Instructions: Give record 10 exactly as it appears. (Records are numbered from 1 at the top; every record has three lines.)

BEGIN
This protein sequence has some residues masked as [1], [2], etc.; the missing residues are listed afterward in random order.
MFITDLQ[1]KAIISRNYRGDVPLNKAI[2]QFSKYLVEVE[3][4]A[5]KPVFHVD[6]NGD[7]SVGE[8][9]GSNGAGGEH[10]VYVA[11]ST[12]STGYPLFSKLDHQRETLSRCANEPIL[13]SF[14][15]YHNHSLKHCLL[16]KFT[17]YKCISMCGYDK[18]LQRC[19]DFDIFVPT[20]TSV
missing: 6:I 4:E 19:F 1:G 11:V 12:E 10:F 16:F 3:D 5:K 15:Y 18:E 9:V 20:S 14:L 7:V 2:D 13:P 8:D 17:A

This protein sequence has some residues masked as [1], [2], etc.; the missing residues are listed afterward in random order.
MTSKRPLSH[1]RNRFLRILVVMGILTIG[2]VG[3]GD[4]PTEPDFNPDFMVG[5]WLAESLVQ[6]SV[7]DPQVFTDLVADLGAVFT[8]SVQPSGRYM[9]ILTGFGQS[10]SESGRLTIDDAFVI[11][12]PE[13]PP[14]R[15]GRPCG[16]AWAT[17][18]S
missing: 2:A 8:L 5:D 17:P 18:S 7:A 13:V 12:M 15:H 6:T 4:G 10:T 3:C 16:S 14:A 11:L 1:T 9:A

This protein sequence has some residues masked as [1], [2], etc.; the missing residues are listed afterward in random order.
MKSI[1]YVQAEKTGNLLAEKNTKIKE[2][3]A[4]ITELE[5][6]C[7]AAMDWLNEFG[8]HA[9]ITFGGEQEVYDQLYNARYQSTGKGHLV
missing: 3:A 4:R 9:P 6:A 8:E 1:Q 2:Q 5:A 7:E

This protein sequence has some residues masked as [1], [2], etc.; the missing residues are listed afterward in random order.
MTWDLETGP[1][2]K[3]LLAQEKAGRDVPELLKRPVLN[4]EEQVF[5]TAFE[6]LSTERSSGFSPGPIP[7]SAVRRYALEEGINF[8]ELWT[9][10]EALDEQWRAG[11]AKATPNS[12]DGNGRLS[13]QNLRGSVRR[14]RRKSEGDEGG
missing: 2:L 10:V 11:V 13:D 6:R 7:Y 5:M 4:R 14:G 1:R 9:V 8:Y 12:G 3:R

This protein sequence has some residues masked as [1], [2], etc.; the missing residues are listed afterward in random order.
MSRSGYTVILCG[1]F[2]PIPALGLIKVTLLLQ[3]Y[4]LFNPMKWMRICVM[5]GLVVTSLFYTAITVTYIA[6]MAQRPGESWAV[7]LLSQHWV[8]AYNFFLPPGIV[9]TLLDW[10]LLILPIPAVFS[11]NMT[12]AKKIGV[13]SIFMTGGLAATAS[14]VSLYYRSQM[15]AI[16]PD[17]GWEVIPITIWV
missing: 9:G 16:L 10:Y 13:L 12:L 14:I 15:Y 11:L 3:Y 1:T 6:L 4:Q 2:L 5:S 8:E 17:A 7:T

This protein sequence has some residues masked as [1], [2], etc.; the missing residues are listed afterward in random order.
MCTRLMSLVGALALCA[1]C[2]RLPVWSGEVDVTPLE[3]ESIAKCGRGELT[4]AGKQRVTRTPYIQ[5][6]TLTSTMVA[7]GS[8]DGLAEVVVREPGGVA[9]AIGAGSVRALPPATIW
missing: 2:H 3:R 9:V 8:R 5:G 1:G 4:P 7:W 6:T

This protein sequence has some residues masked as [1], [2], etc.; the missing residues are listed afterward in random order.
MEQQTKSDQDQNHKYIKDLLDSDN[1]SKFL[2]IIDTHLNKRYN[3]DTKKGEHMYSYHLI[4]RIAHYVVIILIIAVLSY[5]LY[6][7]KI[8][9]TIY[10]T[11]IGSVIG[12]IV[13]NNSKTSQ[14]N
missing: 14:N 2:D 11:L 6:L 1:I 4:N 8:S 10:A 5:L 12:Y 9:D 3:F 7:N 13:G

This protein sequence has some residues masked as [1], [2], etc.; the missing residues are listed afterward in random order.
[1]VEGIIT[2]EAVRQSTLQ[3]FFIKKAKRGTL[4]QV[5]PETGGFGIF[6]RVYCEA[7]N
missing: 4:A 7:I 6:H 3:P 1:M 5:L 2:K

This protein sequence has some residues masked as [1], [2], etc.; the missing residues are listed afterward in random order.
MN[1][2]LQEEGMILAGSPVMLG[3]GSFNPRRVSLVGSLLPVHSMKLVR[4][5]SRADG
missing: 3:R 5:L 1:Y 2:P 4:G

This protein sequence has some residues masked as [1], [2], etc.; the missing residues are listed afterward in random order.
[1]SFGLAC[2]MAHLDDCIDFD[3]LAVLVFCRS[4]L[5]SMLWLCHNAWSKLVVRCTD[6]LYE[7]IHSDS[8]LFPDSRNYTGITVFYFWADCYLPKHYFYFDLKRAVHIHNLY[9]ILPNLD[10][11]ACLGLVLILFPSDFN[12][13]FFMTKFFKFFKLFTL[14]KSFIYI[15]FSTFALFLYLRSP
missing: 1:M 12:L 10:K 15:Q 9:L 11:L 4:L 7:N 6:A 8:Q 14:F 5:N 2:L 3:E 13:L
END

This protein sequence has some residues masked as [1], [2], etc.; the missing residues are listed afterward in random order.
[1]SFGLAC[2]MAHLDDCIDFD[3]LAVLVFCRS[4]L[5]SMLWLCHNAWSKLVVRCTD[6]LYE[7]IHSDS[8]LFPDSRNYTGITVFYFWADCYLPKHYFYFDLKRAVHIHNLY[9]ILPNLD[10][11]ACLGLVLILFPSDFN[12][13]FFMTKFFKFFKLFTL[14]KSFIYI[15]FSTFALFLYLRSP
missing: 1:M 12:L 10:K 15:Q 9:L 11:L 4:L 7:N 6:A 8:Q 14:F 5:N 2:L 3:E 13:L